Australia Post does more than deliver mail and parcels, take passport photos and process bill payments.
The business juggernaut gives money away as well.
Australia Post’s 2021 Community Grants program is now open for applications from not-for-profit organisations for individual project funding of up to $10,000.
Australia Post wants submissions with a primary focus on improving mental health and well-being, which are locally led and delivered.
Amber Collins, Australia Post’s chief marketing officer, said the events of the past 18 months have highlighted how imperative community connection is to mental health.
“Through a global pandemic, fires and floods, we’ve seen how important it is to find ways to help improve and maintain our mental well-being,” Ms Collins said.
“Our Grants program will fund projects that help build a connection between individuals and their community that encourage open and positive conversations around mental health.”
Australia Post’s commitment to mental health and well-being includes a partnership with Beyond Blue.
Georgie Harman, Beyond Blue’s chief executive officer, said the partnership has given more people access to information about how to maintain good mental health and connect with support services at a time when it’s needed most.
Women Connect @ Phillip Island Community & Learning Centre was a recipient of last year’s grants program.
Courtney Wallace, program coordinator, explains that while Women Connect’s general focus is on education, small business and employment, there was a recognition of a surge of women and families moving to the Island who were isolated and without a friendship network.
“As volunteers without mental health training, we wanted ways to connect [the newcomers and the locals] by creating social groups that were accessible, regular and easy-going,” Ms Wallace said.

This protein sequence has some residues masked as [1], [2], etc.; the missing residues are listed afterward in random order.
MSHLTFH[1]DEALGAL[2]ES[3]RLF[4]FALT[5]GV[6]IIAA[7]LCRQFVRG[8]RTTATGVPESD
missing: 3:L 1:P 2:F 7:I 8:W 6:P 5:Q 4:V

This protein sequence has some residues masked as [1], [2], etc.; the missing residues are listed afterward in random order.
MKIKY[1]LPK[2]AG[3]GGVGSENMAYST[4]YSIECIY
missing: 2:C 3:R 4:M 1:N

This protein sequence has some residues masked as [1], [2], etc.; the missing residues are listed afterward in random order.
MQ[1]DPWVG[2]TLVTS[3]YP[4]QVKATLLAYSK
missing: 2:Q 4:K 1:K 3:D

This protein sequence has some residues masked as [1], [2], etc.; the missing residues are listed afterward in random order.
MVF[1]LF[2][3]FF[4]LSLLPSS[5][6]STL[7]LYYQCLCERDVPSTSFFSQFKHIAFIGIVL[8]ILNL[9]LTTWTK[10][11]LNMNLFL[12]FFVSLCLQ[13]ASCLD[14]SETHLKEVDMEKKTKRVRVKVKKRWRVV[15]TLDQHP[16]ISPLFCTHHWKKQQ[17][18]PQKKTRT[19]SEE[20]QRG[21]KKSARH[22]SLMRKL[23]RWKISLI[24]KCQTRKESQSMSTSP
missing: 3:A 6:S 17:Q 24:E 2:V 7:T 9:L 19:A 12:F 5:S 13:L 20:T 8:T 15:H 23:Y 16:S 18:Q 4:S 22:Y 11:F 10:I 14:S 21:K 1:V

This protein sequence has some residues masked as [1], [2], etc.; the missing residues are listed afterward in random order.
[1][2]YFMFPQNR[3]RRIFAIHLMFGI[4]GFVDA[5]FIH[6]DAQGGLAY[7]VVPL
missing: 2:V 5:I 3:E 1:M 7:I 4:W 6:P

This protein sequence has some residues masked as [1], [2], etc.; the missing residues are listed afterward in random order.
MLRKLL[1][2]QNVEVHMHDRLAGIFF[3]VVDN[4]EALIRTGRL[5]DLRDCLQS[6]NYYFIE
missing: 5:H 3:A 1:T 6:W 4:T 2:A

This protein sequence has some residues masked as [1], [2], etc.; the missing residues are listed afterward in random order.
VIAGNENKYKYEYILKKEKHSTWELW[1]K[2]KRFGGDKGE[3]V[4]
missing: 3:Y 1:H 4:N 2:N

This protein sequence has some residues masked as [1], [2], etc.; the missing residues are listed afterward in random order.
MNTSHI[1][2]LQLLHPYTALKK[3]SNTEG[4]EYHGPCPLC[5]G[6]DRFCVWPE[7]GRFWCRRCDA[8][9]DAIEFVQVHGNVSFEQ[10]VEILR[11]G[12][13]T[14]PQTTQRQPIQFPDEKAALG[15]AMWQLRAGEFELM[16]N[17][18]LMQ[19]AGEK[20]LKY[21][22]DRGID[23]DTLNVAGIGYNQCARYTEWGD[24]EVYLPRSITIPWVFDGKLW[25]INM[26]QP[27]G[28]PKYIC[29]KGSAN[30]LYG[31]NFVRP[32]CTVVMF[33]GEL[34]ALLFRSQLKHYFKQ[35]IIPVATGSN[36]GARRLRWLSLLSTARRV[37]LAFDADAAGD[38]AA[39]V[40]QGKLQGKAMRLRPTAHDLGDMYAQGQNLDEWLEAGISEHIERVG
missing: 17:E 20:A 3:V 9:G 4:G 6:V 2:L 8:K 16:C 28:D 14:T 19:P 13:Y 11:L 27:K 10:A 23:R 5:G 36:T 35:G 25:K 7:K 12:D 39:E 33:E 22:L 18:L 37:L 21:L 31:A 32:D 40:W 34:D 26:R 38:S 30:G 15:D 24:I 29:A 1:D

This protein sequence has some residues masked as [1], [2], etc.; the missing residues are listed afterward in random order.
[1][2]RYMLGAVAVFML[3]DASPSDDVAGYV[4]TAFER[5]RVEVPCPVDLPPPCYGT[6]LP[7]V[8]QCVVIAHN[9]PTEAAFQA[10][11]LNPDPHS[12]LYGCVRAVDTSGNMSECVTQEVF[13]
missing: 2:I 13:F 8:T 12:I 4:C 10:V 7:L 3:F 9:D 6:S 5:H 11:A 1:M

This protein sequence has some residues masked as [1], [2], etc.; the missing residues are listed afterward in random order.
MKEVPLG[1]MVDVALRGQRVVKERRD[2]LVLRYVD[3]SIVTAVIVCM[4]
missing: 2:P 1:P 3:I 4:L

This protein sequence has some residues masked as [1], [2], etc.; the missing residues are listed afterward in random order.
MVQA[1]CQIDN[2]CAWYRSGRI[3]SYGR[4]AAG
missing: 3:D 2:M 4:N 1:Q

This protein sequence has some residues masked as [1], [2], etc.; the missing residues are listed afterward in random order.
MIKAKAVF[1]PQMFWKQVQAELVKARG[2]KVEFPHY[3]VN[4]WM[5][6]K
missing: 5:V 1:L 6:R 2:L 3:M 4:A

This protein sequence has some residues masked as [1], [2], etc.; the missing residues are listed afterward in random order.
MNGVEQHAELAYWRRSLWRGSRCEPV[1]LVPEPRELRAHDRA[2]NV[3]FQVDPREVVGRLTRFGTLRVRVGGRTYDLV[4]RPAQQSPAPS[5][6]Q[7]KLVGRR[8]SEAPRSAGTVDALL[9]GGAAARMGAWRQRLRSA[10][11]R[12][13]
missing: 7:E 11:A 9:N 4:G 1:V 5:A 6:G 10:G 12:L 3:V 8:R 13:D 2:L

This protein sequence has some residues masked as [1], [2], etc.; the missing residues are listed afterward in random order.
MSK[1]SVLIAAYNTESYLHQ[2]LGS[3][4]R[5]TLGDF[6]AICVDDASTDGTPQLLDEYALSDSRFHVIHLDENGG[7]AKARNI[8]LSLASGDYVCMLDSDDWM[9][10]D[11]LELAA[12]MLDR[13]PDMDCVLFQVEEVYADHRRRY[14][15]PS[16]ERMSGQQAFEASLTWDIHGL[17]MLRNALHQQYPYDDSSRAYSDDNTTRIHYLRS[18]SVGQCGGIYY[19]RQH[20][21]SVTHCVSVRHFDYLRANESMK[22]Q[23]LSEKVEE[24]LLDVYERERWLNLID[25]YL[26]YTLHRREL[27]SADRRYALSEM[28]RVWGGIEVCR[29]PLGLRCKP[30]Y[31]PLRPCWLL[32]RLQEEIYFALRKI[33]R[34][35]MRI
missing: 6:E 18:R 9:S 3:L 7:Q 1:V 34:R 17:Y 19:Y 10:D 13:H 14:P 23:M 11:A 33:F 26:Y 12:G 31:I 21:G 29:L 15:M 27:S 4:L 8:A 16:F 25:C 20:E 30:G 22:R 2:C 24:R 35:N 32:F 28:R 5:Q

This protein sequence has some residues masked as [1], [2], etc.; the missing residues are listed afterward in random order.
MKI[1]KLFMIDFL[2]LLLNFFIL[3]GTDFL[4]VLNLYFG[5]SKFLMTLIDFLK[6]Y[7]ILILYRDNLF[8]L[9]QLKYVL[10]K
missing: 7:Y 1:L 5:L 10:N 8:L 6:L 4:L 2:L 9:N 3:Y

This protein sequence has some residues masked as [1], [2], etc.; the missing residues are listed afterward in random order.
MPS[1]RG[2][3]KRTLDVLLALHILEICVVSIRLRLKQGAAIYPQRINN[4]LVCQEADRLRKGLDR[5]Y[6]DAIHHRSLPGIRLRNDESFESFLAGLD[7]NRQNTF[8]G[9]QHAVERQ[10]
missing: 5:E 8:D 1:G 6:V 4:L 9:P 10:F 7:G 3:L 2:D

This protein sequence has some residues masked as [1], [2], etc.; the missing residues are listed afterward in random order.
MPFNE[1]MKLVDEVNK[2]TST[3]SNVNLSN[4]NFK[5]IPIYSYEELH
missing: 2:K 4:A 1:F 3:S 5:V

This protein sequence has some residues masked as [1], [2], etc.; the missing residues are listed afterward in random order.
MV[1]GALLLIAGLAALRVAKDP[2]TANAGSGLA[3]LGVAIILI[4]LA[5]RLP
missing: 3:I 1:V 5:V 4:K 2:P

“We came up with the idea of a book group, garden group and a walking group.”
Australia Post provided $2000 funding for the project through its Grants program.
All three groups are still active and came together last December to pack over 200 emergency food hampers for people in need over Christmas.
“It was a terrific event, we had Christmas carols playing in the background, and it was an activity where you could chat and meet others while packing,” Ms Wallace said.
“We have seen a blossoming of friendships forged through the groups which are stepping stones to creating your network.”
Women’s Information Support and Housing In The North, now known as Juno, received a grant of $8100 in 2020 for its Art for Recovery and Well-being art workshops.
Jade Blakkarly, CEO at Juno, said the organisation offers individual support to their clients experiencing homelessness or family violence.
“When we applied for the Australia Post Grant, our rationale was to create a project to connect women with other people while providing an opportunity to do something for themselves,” Ms Blakkarly said.
Moreland Council provided a space for the eight-week program where women came together with an art therapist to work on various art projects.
“This was a time for women to get to know each other and spend time out away from the constant crisis of their lives,” Ms Blakkarly said.
“Do something positive and calming doesn’t happen very often for our clients.”
The feedback from the women who took part in the art workshops was very encouraging.
Juno was able to measure its success and ascertain what the value was to the participants regarding their well-being.
Women Connect and Juno were thrilled to be recipients of the Australia Post Grants program and will be applying again this year.
Both organisations gratefully acknowledge the benefits of the funding program and want to build on what they created last year.
The World Health Organization defines mental health as “a state of well-being in which every individual realises his or her own potential, can cope with the normal stresses of life, can work productively and fruitfully, and is able to make a contribution to her or his community.”
The auspost.com.au/grants are open to community organisations in urban and rural areas Australia wide until midnight Sunday, July 4, 2021.